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Wednesday 29 December 2010

Everyday Bicycle

I was initially taken in by the pitch of “Cycling is sport,” that most British cycle shops sell their customers. My first adult bike was a god-awful sub-£100 “Full-suspension” (Y-frame) mountain bike from Halfords. I wanted it so I could avoid spending £35 a month on bus fares getting to my crappy part-time job and for general transportation. Despite the fact that I wanted a bike for transportation, my own perception of cycling as being either mountain bikes or racing bikes combined with the fact that the bike shops generally seemed to only sell mountain bikes and racing bikes meant that I decided to buy a ridiculously inappropriate bike for my needs. Surprisingly, despite its best efforts, I rode the thing for nearly two years. As crappy as that bike was, I learned a lot about the mechanical side of bikes from it (unsurprisingly).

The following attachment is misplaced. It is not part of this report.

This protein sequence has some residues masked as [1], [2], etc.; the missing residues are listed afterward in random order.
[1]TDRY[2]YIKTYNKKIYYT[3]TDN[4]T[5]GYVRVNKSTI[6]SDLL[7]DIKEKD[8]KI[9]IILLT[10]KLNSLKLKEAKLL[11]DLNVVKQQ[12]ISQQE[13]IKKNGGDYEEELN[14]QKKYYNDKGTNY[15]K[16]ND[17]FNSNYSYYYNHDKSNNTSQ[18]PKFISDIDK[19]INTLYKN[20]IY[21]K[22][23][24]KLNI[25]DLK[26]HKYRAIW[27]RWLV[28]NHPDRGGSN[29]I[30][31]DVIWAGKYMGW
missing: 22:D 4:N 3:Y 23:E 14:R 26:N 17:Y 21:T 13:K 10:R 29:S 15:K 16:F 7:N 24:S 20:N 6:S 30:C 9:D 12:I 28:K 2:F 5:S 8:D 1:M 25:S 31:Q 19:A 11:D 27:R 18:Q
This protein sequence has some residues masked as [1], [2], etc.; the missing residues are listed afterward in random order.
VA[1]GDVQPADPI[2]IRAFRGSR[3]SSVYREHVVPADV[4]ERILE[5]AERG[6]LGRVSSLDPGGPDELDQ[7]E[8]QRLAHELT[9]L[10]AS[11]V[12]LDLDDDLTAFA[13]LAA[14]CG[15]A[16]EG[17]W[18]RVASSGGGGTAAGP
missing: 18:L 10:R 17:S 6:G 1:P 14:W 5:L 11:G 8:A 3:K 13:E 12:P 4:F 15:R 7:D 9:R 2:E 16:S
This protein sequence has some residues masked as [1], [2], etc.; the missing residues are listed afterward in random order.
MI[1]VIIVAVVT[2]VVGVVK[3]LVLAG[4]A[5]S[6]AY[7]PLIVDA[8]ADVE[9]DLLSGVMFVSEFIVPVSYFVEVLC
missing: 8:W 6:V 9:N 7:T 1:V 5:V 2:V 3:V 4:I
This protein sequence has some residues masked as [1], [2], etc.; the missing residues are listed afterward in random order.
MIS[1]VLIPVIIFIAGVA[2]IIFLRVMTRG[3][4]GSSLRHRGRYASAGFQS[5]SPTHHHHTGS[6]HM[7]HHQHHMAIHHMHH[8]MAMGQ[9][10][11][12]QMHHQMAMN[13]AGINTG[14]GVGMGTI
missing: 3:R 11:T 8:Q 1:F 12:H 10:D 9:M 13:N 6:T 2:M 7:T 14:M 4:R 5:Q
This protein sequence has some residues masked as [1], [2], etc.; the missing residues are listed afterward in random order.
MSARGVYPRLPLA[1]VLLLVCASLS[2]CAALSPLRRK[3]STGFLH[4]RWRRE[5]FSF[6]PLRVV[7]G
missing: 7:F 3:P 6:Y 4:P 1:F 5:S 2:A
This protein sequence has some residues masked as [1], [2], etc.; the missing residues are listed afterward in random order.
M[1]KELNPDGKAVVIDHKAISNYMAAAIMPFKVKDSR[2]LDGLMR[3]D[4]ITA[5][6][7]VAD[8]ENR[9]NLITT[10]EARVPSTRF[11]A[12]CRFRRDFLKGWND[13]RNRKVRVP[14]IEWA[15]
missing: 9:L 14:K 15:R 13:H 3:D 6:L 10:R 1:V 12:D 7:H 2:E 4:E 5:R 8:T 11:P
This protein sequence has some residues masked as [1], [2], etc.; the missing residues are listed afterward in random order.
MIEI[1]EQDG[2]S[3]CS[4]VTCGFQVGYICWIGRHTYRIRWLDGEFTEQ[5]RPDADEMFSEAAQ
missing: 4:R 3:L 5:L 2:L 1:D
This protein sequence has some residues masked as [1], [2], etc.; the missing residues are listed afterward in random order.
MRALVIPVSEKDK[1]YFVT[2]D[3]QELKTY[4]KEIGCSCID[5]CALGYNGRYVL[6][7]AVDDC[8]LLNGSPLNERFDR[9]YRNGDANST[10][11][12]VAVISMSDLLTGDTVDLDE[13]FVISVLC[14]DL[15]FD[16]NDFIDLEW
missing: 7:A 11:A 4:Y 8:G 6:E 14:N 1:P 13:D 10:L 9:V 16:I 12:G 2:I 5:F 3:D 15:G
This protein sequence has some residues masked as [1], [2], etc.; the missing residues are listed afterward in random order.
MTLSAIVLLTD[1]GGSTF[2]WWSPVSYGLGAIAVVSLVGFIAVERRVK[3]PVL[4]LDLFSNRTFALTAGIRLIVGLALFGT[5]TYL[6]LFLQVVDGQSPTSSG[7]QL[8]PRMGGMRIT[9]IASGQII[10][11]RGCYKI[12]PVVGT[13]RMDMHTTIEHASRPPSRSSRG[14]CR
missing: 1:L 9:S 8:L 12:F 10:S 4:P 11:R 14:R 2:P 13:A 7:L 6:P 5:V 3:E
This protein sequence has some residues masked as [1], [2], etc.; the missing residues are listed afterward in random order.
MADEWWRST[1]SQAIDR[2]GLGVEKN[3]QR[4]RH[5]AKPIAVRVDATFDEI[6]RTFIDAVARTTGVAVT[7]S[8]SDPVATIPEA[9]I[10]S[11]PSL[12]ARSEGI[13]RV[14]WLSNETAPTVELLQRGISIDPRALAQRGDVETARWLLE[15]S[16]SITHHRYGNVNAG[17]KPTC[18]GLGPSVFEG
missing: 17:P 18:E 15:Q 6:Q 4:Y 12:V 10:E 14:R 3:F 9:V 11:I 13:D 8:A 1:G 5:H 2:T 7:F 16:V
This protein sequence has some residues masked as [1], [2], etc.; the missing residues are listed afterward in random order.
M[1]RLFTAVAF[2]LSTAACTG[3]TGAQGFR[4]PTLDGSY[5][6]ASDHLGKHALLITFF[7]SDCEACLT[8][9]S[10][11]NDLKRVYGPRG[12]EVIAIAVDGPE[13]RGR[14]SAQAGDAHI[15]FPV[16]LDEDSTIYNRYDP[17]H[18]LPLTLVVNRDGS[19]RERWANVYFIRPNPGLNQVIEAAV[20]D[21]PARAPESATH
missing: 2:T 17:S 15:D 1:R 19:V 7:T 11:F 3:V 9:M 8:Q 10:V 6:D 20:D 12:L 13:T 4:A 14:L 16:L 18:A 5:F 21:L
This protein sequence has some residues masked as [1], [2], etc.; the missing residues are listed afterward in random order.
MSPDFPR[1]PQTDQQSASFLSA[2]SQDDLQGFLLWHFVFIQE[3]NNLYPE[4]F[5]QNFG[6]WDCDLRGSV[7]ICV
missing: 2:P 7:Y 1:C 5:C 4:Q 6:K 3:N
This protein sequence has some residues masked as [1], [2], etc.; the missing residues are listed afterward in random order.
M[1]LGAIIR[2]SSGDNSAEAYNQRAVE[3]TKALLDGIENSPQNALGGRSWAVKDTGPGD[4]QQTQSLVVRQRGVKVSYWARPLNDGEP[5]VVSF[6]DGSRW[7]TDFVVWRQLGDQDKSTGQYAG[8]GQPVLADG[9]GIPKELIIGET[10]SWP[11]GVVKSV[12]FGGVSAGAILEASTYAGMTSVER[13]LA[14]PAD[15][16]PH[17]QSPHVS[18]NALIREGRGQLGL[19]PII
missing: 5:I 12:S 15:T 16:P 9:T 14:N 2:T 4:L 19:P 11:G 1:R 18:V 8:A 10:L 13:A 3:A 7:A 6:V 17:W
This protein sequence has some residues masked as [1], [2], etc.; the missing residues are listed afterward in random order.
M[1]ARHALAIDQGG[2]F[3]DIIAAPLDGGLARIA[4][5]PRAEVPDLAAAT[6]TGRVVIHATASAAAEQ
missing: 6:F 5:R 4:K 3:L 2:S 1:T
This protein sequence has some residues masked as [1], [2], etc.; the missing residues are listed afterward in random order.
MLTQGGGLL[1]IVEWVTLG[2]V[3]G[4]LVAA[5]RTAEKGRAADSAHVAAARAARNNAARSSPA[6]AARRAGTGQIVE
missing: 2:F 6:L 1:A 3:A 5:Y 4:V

When the spindle inside the bottom bracket snapped I had no idea how to do that kind of repair and I was painfully aware of how low-end my bike was. I was slightly better off by that point and decided to spend a bit more on a new bike. This time, I went to the Edinburgh Bicycle Co-operative and took a look around. What I saw were almost exclusively either mountain bikes, racing bikes or “hybrid bikes.” Once again, with the help of the sport-focussed sales people, I left with a hard-tail mountain bike, a rear rack and a crud-catcher mudguard. I had made a marginally more practical choice; a rack and less suspension, but still an impractical choice for my needs. Despite its limitations, this bike was a revelation about spending a bit more but getting value for money.